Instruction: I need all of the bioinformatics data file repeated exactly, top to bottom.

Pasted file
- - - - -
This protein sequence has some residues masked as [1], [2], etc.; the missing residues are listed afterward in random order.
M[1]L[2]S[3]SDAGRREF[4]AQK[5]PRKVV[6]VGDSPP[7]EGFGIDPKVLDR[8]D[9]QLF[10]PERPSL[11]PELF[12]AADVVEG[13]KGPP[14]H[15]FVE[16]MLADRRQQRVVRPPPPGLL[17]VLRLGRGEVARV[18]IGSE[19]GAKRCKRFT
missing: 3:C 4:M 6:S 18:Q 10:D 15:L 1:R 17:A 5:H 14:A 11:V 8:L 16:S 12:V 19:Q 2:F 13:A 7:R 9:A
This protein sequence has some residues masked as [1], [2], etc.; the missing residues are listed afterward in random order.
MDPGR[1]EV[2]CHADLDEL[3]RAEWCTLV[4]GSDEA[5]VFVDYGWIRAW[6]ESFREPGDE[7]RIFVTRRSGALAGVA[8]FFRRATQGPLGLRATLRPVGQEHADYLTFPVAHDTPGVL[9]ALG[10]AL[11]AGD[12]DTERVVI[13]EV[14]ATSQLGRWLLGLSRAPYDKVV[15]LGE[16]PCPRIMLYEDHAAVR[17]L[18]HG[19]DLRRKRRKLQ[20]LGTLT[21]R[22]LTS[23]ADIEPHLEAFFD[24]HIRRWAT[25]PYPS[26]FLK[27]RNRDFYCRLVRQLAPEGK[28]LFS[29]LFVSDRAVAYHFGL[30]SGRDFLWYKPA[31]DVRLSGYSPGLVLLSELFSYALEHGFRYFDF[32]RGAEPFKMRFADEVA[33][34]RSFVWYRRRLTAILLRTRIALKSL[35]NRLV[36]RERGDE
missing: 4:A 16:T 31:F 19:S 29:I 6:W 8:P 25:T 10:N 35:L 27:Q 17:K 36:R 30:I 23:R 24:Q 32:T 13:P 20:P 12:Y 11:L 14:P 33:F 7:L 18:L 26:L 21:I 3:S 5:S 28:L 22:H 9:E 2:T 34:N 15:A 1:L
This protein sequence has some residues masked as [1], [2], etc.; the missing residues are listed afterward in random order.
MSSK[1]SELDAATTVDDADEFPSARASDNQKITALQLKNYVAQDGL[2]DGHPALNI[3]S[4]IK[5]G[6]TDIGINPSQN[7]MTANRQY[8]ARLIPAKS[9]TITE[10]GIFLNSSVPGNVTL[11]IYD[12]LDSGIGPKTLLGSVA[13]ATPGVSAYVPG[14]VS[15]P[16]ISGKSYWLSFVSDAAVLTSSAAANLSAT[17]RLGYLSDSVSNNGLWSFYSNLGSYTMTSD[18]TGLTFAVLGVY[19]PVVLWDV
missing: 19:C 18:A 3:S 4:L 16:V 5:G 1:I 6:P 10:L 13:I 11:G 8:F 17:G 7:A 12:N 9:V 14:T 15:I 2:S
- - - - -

This protein sequence has some residues masked as [1], [2], etc.; the missing residues are listed afterward in random order.
M[1]L[2]S[3]SDAGRREF[4]AQK[5]PRKVV[6]VGDSPP[7]EGFGIDPKVLDR[8]D[9]QLF[10]PERPSL[11]PELF[12]AADVVEG[13]KGPP[14]H[15]FVE[16]MLADRRQQRVVRPPPPGLL[17]VLRLGRGEVARV[18]IGSE[19]GAKRCKRFT
missing: 3:C 4:M 6:S 18:Q 10:D 15:L 1:R 17:A 5:H 14:A 11:V 8:L 16:S 12:V 19:Q 2:F 13:A 7:R 9:A
This protein sequence has some residues masked as [1], [2], etc.; the missing residues are listed afterward in random order.
MDPGR[1]EV[2]CHADLDEL[3]RAEWCTLV[4]GSDEA[5]VFVDYGWIRAW[6]ESFREPGDE[7]RIFVTRRSGALAGVA[8]FFRRATQGPLGLRATLRPVGQEHADYLTFPVAHDTPGVL[9]ALG[10]AL[11]AGD[12]DTERVVI[13]EV[14]ATSQLGRWLLGLSRAPYDKVV[15]LGE[16]PCPRIMLYEDHAAVR[17]L[18]HG[19]DLRRKRRKLQ[20]LGTLT[21]R[22]LTS[23]ADIEPHLEAFFD[24]HIRRWAT[25]PYPS[26]FLK[27]RNRDFYCRLVRQLAPEGK[28]LFS[29]LFVSDRAVAYHFGL[30]SGRDFLWYKPA[31]DVRLSGYSPGLVLLSELFSYALEHGFRYFDF[32]RGAEPFKMRFADEVA[33][34]RSFVWYRRRLTAILLRTRIALKSL[35]NRLV[36]RERGDE
missing: 4:A 16:T 31:F 19:S 29:I 6:W 8:P 25:T 10:N 35:L 27:Q 17:K 36:R 30:I 23:R 24:Q 32:T 13:P 20:P 12:Y 11:L 14:P 33:F 7:L 18:L 26:L 21:I 3:S 5:S 28:L 22:H 9:E 2:T 34:N 15:A 1:L
This protein sequence has some residues masked as [1], [2], etc.; the missing residues are listed afterward in random order.
MSSK[1]SELDAATTVDDADEFPSARASDNQKITALQLKNYVAQDGL[2]DGHPALNI[3]S[4]IK[5]G[6]TDIGINPSQN[7]MTANRQY[8]ARLIPAKS[9]TITE[10]GIFLNSSVPGNVTL[11]IYD[12]LDSGIGPKTLLGSVA[13]ATPGVSAYVPG[14]VS[15]P[16]ISGKSYWLSFVSDAAVLTSSAAANLSAT[17]RLGYLSDSVSNNGLWSFYSNLGSYTMTSD[18]TGLTFAVLGVY[19]PVVLWDV
missing: 19:C 18:A 3:S 4:L 16:V 5:G 1:I 6:P 10:L 13:I 11:G 8:F 17:G 7:A 12:N 9:V 14:T 15:I 2:S